Gerard Butler has signed on to star as the lead in ‘Geostorm’ the new sci-fi disaster flick from Warner Brothers, directed and co-written and co-produced by Dean Devlin, who alongside former writing/producing partner spearheaded the classics ‘Stargate’ and ‘Independence Day‘ (and the not-so-classic ‘Godzilla’).  In recent years, the pair have stepped away from big screen sci-fi epics and have shepherded the long-running TV series ‘Leverage’.  But Devlin is once more stepping into the realm of sci-fi disaster flicks with ‘Geostorm’.

So far Butler is the only actor signed and his character’s name hasn’t even been revealed.  The film appears to be in the very earliest stages of development as only this very basic description of Butler’s role has been released:

“…a stubborn but charming satellite designer who, when the world’s climate-controlling satellites malfunction, has to work together with his estranged brother to save the world from a man-made storm of epic proportions. A trip into space follows, while on Earth a plot to assassinate the president begins to unfold.”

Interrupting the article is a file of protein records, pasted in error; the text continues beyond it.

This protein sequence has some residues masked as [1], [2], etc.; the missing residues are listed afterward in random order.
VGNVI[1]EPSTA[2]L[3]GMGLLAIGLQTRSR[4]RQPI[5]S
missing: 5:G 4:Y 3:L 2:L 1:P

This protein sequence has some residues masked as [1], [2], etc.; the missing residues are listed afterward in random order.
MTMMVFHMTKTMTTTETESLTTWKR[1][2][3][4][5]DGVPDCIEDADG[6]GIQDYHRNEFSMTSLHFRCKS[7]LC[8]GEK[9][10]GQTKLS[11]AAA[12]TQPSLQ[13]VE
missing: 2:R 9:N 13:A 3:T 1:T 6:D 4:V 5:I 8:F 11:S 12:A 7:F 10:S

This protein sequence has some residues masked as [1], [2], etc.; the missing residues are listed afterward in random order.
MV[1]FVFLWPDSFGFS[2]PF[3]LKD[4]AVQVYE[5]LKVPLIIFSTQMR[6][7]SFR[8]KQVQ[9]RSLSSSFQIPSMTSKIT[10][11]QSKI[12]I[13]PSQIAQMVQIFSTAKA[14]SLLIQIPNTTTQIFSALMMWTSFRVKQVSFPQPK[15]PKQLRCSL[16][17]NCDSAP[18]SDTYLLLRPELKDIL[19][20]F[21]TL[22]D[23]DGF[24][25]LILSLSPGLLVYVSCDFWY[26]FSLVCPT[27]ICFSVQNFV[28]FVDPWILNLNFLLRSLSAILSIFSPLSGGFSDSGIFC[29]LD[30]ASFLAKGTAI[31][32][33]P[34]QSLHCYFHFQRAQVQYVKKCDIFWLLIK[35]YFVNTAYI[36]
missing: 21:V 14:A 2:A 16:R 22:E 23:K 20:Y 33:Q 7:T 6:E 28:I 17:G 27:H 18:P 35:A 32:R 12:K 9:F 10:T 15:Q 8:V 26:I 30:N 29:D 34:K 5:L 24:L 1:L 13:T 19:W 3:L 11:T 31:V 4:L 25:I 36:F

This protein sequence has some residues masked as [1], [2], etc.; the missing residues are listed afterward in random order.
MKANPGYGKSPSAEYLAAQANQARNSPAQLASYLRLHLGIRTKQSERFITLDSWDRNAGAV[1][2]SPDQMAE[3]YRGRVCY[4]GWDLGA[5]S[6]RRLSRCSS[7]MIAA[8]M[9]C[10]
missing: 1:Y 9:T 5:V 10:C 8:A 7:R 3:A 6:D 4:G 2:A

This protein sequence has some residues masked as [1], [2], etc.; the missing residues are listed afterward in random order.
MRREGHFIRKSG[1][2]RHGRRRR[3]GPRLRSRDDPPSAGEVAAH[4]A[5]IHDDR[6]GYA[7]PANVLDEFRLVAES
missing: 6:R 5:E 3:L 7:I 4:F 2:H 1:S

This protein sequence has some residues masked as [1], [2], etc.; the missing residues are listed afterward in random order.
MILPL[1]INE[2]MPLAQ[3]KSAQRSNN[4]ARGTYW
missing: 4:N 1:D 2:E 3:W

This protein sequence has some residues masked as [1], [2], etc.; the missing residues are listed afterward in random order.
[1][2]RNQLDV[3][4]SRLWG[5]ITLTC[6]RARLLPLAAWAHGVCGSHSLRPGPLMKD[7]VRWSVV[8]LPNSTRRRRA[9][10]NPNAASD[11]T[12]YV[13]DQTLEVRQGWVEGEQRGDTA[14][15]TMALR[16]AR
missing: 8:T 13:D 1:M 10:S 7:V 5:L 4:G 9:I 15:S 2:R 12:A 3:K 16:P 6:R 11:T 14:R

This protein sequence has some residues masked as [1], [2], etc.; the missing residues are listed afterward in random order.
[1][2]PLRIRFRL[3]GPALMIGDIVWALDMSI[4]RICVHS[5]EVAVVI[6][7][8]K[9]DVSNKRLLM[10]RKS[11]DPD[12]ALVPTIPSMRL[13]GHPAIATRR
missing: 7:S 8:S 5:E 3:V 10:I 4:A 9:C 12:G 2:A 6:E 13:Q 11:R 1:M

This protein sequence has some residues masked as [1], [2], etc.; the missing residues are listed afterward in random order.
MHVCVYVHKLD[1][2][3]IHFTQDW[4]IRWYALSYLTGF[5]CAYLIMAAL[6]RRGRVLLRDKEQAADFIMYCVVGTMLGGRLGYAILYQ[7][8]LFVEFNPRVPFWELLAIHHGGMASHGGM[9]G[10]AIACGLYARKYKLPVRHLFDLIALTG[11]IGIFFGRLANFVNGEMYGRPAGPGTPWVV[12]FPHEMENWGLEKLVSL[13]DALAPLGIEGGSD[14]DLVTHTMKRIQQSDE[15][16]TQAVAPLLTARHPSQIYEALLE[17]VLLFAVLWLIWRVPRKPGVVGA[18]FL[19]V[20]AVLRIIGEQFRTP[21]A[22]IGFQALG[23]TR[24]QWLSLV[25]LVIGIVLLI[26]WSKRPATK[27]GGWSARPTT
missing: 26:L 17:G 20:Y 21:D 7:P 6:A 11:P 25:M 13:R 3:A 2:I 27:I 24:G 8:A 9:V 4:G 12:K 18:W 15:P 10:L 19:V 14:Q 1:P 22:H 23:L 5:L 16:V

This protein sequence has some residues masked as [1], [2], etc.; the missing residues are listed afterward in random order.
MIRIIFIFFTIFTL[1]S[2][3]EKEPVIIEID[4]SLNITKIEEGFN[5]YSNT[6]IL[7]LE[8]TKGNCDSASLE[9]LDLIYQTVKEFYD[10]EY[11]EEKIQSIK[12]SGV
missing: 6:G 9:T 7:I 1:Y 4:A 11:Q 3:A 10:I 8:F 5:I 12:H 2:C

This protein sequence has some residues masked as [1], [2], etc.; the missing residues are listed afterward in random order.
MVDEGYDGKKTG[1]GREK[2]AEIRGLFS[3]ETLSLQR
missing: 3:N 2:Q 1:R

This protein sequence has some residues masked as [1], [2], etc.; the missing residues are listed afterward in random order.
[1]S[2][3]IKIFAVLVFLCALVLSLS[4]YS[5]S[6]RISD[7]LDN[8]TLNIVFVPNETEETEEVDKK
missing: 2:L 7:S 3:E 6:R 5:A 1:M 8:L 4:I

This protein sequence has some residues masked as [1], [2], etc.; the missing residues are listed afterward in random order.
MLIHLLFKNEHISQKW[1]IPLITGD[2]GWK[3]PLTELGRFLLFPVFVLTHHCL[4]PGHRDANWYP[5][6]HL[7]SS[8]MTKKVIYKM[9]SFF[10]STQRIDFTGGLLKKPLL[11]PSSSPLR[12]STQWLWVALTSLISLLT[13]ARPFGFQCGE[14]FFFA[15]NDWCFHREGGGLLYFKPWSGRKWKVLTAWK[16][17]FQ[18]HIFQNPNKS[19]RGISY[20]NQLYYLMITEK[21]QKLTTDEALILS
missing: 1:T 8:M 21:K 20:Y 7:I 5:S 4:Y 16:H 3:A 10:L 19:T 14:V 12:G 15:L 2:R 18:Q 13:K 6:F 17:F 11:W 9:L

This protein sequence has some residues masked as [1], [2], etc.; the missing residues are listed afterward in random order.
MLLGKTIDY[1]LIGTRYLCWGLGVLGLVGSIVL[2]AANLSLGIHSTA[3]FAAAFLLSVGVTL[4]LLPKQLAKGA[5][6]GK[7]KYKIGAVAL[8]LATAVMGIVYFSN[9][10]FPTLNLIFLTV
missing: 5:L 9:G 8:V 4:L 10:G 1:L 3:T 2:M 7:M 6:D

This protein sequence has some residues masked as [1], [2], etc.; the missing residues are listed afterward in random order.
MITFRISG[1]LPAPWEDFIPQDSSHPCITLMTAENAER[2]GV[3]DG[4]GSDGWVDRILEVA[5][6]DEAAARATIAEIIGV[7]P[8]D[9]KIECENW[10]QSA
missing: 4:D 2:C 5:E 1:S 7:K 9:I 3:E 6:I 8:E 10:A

Is this a Syfy original movie?  That sounds like a hot mess!  I expect the script will be maybe five pages long and that the explosion to plot ratio to be about 100:1.  Then again, they’ve got about three plots already present in this description alone.

But on a positive note, Devlin made his name on the smash larger than life disaster flick ‘Independence Day’ and Butler is a proven actor/tough guy with genre appeal. Butler’s ‘Olympus Has Fallen’ trounced Magic Mike Channing Tatum and Jaime Foxx’s similarly-themed ‘White House Down’.  And if the ‘Transformers‘ movies can mint money they way they do, this movie certainly has a chance.

Obviously, this movie is very early into development and any number of things could change, including either Devlin or Butler’s involvement.  At any rate, it will surely be years before this movie makes it onto the silver screen… if it makes it at all.

Are you looking forward to Devlin’s return to the sci-fi catastrophe genre?